ABSTRACT. The academic discussion of the Customer Journey (CJ) in the Business-to-Business (B2B) sector is highly fragmented. There are different views on the CJ and the respective customer touchpoints. Structural analyses are lacking both concerning the overall B2B CJ and specifically regarding standardized commodity markets. This article aims to address this research gap. To achieve this, a systematic literature review was conducted, during which 86 publications were identified and analyzed. Three relevant drivers emerged for modeling a generalized B2B CJ in commodity markets: 1. Relationship Development, 2. Digitalization, 3. Value Creation. Considering these drivers, eight purchase process phases were identified: 1. Awareness and Need Recognition, 2. Information Gathering, 3. Supplier Search, 4. Consideration and Evaluation, 5. Supplier Selection, 6. Purchase, 7. Usage and Service, 8. Loyalty. The website serves as a relevant touchpoint throughout all CJ phases. In addition to the increasingly digital touchpoints, traditional offline channels remain essential to maintain personal B2B customer interaction.

Yumeng Zhang (University of Liverpool, UK)
Stephan Henneberg (Queen Mary University of London, UK)
Alexander Leischnig (Technische Universität Bergakademie Freiberg, Germany)
Nima Heirati (University of Surrey, UK)
When Dark-Side Effects Spread
PRESENTER: Yumeng Zhang

ABSTRACT. Business-to-business (B2B) relationships can provide essential benefits through collaboration with their suppliers, customers, and other business partners. However, very close relationships may show a dark side and suffer from performance losses. This study empirically investigates the spread of dark-side effects and demonstrates drivers of and safeguards against contagion. We introduce a novel measurement of the darkness of B2B relationships. In addition, adopting a learning theory perspective, we develop and test a model of dark-side-effect contagion. Analysis of a multi-level dataset with lagged dependent variables shows that managers’ self-reflection on relationship management increases the spread of dark-side effects, while managers’ peer reflection on relationship management acts as a safeguard against it. We offer a novel measurement approach to assess and track the level of darkness, which gives firms the opportunity to design monitoring systems and plan training programs to prevent contagion.

Benjamin Österle (Heilbronn University of Applied Sciences, Germany)
Carolina Herrando (University of Zaragoza, Spain)
Anne Köpsel (Baden-Wuerttemberg Cooperative State University Stuttgart, Germany)
Vanessa Reit (Baden-Wuerttemberg Cooperative State University Stuttgart, Germany)
Gabriel Yuras (Baden-Wuerttemberg Cooperative State University Stuttgart, Germany)
Marc Kuhn (Baden-Württemberg Cooperative State University, Germany)
A Neuroscience Experiment Pretest on B2B Negotiation Styles in Distributive Negotiations and their Effect on Socioemotional Outcomes and Price

ABSTRACT. Negotiations between buyers and sellers are critical key processes within organizations because transactions within most markets occur through such negotiation processes. Despite their importance and considerable research efforts, many issues around B2B negotiations remain unclear. There are also calls for new methodological approaches, which may help the research field of business negotiations to develop further. The research question of this project is as follows: How can neuroscientific experiments contribute to and extend current B2B negotiation knowledge? We draw from a meta-review (Hüffmeier et al. 2014) on the effects of different negotiation styles, to investigate replication in a neuroscientific experiment. We focus on four core factors of negotiations: negotiation style, economic negotiation outcomes, behavioral long-term negotiation outcomes, and socio-emotional negotiation outcomes. This pretest with 10 participants led to the conclusion, that a clearer distinction of the stimuli (hard/soft negotiation strategy) and an individual pretest of this distinction is necessary. Nevertheless, to the best of our knowledge we would be one of the first to evaluate the effects of B2B negotiation styles in distributive negotiations on socioemotional outcomes and price using neuroscience. This could strongly contribute to further developing the B2B field in times where its foundations are challenged by neuroscientific findings.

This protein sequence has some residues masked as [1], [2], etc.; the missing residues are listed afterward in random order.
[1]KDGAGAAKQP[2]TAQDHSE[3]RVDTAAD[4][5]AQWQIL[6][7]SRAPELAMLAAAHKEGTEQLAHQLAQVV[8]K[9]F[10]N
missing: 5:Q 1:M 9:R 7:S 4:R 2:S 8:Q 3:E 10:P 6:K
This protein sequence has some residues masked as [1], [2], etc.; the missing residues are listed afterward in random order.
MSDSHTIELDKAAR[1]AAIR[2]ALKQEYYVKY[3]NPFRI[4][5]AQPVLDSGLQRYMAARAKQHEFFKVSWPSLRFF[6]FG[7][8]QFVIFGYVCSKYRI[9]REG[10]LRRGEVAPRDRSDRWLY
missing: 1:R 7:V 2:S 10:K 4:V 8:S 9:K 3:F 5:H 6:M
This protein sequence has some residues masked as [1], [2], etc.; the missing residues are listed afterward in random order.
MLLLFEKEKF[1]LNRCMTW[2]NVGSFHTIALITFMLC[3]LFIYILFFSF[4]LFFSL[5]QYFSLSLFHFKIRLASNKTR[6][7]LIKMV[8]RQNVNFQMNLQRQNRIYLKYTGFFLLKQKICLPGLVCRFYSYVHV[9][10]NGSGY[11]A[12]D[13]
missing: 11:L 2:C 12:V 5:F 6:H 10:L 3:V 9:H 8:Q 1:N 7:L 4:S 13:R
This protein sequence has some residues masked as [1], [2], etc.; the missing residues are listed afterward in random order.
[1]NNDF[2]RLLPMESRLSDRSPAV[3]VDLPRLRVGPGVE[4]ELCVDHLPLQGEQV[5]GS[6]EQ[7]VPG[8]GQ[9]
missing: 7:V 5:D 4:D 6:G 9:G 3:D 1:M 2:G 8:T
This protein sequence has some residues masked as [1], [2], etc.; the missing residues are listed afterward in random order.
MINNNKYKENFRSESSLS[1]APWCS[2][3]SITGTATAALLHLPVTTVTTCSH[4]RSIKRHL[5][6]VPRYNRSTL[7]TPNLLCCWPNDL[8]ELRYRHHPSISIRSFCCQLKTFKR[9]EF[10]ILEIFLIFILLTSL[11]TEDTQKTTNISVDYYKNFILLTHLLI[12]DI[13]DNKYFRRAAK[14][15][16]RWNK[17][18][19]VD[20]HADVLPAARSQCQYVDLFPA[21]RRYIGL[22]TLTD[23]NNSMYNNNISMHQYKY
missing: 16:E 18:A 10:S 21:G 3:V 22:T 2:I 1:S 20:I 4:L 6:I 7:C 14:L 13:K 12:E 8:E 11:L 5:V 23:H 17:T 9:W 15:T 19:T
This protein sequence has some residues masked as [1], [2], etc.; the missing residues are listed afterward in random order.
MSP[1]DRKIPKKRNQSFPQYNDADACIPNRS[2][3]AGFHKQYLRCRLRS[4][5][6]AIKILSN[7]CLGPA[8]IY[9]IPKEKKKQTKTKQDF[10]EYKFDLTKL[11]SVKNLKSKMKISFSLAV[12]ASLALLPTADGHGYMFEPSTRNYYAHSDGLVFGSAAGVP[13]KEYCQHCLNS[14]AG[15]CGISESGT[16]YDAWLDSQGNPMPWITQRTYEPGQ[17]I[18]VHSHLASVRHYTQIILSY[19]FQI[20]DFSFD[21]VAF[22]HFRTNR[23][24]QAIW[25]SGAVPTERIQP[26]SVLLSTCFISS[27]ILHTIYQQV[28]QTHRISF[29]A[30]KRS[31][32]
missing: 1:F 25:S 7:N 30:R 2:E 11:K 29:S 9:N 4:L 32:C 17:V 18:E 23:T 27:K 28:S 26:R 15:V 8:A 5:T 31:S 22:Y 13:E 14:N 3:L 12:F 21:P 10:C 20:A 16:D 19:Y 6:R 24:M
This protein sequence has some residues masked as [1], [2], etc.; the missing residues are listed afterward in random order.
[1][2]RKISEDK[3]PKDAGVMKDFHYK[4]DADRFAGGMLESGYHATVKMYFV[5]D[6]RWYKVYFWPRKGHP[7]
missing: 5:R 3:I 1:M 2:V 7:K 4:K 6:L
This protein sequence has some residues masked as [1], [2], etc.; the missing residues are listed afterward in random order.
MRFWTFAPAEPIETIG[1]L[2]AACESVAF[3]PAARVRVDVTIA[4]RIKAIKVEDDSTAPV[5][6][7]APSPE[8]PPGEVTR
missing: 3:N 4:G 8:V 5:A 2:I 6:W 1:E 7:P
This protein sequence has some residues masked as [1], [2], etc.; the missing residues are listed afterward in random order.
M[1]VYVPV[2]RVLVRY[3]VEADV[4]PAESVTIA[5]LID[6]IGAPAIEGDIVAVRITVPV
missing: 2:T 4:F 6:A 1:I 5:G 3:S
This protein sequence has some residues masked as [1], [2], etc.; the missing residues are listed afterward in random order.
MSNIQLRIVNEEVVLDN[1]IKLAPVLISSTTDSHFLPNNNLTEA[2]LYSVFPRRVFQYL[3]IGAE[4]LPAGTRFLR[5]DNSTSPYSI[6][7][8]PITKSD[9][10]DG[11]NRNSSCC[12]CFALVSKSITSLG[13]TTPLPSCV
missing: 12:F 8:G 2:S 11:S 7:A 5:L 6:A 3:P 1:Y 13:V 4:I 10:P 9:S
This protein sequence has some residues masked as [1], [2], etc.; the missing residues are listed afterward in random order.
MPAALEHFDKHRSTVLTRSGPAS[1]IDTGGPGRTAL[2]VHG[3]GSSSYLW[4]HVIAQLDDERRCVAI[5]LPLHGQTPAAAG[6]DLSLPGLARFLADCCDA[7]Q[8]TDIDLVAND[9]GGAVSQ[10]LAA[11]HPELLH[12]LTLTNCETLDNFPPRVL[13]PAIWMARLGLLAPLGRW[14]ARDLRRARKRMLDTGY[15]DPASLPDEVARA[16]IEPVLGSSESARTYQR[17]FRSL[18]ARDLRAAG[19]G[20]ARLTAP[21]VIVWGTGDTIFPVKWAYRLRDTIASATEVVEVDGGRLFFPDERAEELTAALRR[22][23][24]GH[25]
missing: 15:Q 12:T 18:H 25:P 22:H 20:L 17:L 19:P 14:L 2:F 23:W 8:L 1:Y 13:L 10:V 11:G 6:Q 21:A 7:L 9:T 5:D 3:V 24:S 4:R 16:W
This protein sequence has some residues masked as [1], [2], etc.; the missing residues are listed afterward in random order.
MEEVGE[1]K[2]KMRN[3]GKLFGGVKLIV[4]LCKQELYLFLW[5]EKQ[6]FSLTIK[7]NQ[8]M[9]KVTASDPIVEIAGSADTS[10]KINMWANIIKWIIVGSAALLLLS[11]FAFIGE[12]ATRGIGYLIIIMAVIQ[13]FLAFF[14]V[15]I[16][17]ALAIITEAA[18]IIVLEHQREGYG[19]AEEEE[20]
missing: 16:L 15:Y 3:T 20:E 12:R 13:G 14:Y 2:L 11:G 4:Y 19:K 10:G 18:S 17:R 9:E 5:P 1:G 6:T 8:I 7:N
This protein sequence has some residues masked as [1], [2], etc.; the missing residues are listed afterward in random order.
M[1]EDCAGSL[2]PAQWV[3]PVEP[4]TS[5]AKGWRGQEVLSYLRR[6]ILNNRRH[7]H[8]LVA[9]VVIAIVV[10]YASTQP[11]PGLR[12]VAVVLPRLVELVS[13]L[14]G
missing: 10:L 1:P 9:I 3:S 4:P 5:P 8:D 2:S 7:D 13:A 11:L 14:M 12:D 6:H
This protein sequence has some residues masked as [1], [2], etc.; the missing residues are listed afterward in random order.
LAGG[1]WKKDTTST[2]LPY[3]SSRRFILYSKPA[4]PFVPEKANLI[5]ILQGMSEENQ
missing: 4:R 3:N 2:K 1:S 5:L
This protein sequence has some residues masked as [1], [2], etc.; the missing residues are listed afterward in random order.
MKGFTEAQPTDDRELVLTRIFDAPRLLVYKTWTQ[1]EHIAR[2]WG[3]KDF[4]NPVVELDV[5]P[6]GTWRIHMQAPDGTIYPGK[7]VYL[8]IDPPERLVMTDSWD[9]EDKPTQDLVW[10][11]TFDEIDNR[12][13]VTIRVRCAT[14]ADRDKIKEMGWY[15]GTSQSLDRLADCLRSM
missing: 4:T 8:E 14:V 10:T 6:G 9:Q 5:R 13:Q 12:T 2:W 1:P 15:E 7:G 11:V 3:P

08:30-10:00 Session 5.6: Mary Kay Dissertation Proposal Competition
Yany Grégoire (HEC Montréal, Canada)
Paul Fombelle (Northeastern University, United States)
Clay Voorhees (University of Alabama, United States)
Location: Brickell
Xiaoxu Wu (Michigan State University, United States)
Political Ideology and Customer Feedback: Do Conservatives Provide more Valuable Feedback to Firms?

ABSTRACT. Companies are eager to gather and utilize customer feedback about their core offerings that can provide a deeper understanding of customer sentiment and serve as a source of competitive advantage. However, relatively little is known about the factors that drive customers to share managerially valuable feedback with the companies from which they buy. Analyzing both large-sample customer survey data and experimental data across distinct consumer domains, I show that customers’ political ideology is an important factor influencing the value of their feedback to firms. Specifically, I find that the more conservative the customer is, the more valuable their feedback is to companies. This is because customers who hold more conservative ideologies have higher trust in the private sector, and therefore it is easier for companies to build trust with these customers. I also show that the effect of customer political ideology on customer feedback value is attenuated for large firms and strengthened for firms that receive external recognition (e.g., third-party awards). These findings contribute to existing research on both the marketing-political identity interface and customer engagement, with implications for both marketing managers and future research and theory.